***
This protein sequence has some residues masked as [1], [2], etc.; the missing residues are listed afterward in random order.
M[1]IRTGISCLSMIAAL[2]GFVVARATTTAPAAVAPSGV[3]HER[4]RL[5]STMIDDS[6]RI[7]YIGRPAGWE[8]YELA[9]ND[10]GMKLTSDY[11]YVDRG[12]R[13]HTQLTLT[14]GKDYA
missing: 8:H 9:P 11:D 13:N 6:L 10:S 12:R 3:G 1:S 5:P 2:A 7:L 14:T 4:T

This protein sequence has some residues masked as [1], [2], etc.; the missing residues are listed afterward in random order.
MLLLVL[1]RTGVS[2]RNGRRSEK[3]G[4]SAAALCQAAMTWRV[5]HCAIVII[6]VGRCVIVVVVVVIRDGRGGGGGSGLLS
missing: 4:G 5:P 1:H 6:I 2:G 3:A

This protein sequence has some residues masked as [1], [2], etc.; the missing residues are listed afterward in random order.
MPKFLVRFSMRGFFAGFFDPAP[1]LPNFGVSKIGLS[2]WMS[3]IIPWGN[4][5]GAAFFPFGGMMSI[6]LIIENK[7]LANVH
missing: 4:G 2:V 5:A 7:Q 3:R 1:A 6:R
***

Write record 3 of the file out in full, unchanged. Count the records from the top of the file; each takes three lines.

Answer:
This protein sequence has some residues masked as [1], [2], etc.; the missing residues are listed afterward in random order.
MPKFLVRFSMRGFFAGFFDPAP[1]LPNFGVSKIGLS[2]WMS[3]IIPWGN[4][5]GAAFFPFGGMMSI[6]LIIENK[7]LANVH
missing: 4:G 2:V 5:A 7:Q 3:R 1:A 6:R